Unravelling the medicinal qualities of this ancient elixir.
It is pretty hard these days to scroll for more than 30 seconds without being bombarded with the most colorful superfood smoothie bowl, most effective diets and latest in wellness research. What’s with the health obsession that seems to be taking over our instagram feeds and billboards around the country? What’s worse, you can’t even escape the wellness pressure at work?! Come on!
The truth is, most other countries have wellness woven into their cultural DNA. The United States is a place where people work hard and work harder. Wellness is cast out as an indulgence and therefore worthy of guilt. One little hiccup in this societal norm is that the United States has some of the highest stress-related illness rates in the world. In fact, US employers spend almost 300 billion in stress-related healthcare and missed work days. So maybe it’s not the worst thing that we start to consider a little bit of a lifestyle shift over the coming decades. To quote Brianna West, “A world in which self-care has to be such a trendy topic is a world that is sick. Self-care should not be something we resort to because we are so absolutely exhausted that we need some reprieve from our own relentless internal pressure.”
Alas, we are moving in the direction of integration and that is pretty cool news. Many of the most desirable places to work have lead the charge in adopting wellness as a big part of their company culture. Clif Bar CEO, Kevin Cleary set the bar years back by paying employees for 2.5 hours of weekly workout time and shutting down emails after 7pm. Now, as 2018 is upon us, the heavy hitters (Google, LinkedIn, Apple) almost all have onsite gyms, kombucha on tap and even in house massage therapists. Wellness is the wave of the future and if the expectation for the average working American is to continue at breakneck speed, thank goodness this is the case.
As with any trend, as it picks up speed it has the potential to become extremely off-putting and even annoying. The good thing about living WELL is that there are a lot of ways to do it. If Paleo diet and dumbbells aren’t for you, there is always a dance party, a meditation class or simply a long walk in nature. When companies build their identities to include wellness, they will attract like-minded folks that keep each other balanced by encouraging a balance of quality sleep, healthy food, deep breaths and movement. As individuals, most of us still need permission to take care of ourselves guilt-free. What better permission than that of your employer?
Still not sold? Here’s a chance to read up on more reasons to jump on the wellness wagon.
First of all, dried beans are a wonderful and economical source of protein, fiber, iron, B vitamins, potassium and magnesium. When we cook them from scratch they maintain their prana (life force energy) as opposed to consuming canned beans which become tamasic (stagnant or dull energy). In addition to softening beans in preparation for cooking and shortening their cooking time, soaking beans may makes them easier to digest and can even enhance their nutritional benefits.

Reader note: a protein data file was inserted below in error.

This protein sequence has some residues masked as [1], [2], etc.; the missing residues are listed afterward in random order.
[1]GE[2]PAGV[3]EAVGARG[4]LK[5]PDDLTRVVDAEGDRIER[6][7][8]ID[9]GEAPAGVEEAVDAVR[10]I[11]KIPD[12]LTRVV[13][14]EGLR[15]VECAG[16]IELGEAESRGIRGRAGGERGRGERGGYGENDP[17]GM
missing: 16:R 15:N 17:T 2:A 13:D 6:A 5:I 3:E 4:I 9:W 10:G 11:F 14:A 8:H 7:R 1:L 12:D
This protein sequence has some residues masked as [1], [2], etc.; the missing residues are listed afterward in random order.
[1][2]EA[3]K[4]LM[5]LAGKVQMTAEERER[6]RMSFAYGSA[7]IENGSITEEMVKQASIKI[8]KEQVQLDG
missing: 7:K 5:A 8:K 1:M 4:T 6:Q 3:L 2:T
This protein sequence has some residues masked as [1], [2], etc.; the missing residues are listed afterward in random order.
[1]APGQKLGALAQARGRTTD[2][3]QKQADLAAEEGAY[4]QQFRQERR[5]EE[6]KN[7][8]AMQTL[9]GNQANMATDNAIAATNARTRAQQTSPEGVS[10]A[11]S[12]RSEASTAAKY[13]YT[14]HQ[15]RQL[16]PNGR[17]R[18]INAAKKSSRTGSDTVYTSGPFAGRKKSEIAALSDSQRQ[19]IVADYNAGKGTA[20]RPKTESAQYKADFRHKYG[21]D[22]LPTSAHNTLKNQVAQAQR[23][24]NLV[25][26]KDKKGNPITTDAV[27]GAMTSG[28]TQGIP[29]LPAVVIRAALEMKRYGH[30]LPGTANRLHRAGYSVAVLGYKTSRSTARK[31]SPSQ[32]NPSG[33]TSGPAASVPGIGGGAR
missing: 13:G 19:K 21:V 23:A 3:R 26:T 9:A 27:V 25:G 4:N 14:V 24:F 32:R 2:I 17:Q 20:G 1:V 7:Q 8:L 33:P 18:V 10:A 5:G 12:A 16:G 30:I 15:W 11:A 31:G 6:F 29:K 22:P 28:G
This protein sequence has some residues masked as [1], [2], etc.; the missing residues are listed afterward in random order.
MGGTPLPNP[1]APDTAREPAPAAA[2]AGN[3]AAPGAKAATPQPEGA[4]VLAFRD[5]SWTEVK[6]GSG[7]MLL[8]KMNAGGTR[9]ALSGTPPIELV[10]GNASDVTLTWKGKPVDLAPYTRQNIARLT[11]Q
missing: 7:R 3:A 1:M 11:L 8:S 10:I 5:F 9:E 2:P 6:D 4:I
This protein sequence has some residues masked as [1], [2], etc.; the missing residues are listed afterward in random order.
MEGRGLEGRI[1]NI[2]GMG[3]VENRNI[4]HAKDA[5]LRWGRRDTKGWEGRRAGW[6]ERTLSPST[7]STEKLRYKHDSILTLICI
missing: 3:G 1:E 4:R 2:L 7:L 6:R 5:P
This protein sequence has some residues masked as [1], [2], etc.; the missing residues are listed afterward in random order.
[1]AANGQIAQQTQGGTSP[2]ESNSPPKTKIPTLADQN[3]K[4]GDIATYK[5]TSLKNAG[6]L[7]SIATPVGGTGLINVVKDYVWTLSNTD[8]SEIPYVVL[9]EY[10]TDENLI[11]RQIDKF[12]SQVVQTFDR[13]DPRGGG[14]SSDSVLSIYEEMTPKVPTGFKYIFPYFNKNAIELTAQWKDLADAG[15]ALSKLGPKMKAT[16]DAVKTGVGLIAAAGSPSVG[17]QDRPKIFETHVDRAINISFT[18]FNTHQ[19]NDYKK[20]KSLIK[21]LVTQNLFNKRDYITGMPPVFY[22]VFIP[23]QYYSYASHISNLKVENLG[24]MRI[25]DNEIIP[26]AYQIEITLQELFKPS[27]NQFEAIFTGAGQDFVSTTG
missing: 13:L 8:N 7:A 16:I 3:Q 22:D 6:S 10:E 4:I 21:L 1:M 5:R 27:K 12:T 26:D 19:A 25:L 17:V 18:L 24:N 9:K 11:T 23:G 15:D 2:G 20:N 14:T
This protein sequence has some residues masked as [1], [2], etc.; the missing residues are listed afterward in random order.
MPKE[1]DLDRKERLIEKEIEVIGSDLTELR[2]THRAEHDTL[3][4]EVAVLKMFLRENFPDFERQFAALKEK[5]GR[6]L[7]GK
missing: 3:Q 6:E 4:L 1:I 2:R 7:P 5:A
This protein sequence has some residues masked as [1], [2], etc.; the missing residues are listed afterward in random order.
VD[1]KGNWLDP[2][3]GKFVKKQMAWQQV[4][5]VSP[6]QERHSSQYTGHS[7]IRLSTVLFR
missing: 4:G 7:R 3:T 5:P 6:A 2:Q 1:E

From the Ayurvedic perspective it is very important to soak your beans before you cook them. That said, all beans and legumes have different qualities and some need more time to soak than others. For example, peas and red lentils only need to soak for about 20 minutes before you cook them. Black beans and garbanzo beans need at least 8 hours to soak.
In addition to soaking, cooking your beans with ghee (clarified butter) and cumin seeds can help to reduce the gas as well! Try the recipe below to experience it for yourself!
Here's the Science!
"The outer coatings of many varieties of beans have sugars called oligosaccharides. When beans aren’t soaked, these sugars can bypass your stomach and small intestine without being fully digested. When these sugars enter your large intestine, bacteria break them down, producing intestinal gas in the process. Soaking dried legumes dissolves the membranes that cover beans and releases their oligosaccharides. After soaking, discard water and rinse beans to remove sugars." - www.livestrong.com
-Recipe For Traditional Ayurvedic Green Mung Soup-
Green mung bean soup has been used for thousands of years in Grandmothers kitchens all across the Asian continent as a healing medicine. Well renowned for its nourishing and detoxifying effects, Green Mung soup helps to balance all 3 doshas. It helps clear away Aam (toxicity) that gets lodged in the body over time due to poor diet, lack of exercise and living a sedentary lifestyle. This soup is ideal for anyone trying to shed a few pounds or wanting to do a gentle cleanse.
1 cup whole green mung beans (must soak at least 5 hours)
3 1/2 cups water
1 Tbsp Ghee
1 1/2 tsp ginger - chopped
1/2 tsp garlic - chopped
1/2 tsp cumin seeds
1/2 tsp mustard seeds
1/2 tsp Turmeric
1 small pinch of hing (asafoetida- available for purchase at the Indian store- not necessary... you can still make it without the hing)
1 tsp Himalayan Pink Rock Salt or to taste (available at Trader Joes or Whole Foods)
1. Soak the mung beans overnight in water.
2. Finely chop ginger and garlic.
3. Drain the mung beans, rinse them and put them in pot with 3 1/2 cups of water.
4. Add salt and turmeric and bring to a boil.
5. Cook Mung beans fully stirring occasionally. (they are not fully cooked until they are breaking apart. Will take approx. 45 min unless you use a pressure cooker in which case it will only take about 20 minutes)
6. Heat ghee in a separate pan. Add hing, mustard seeds and cumin seeds. Wait until you hear the cumin seeds pop. Then add garlic and ginger and let simmer for a few minutes until garlic becomes golden brown.
7. Add ghee mixture to cooked mung beans and stir.
8. You can add greens like kale or spinach to this for some added texture.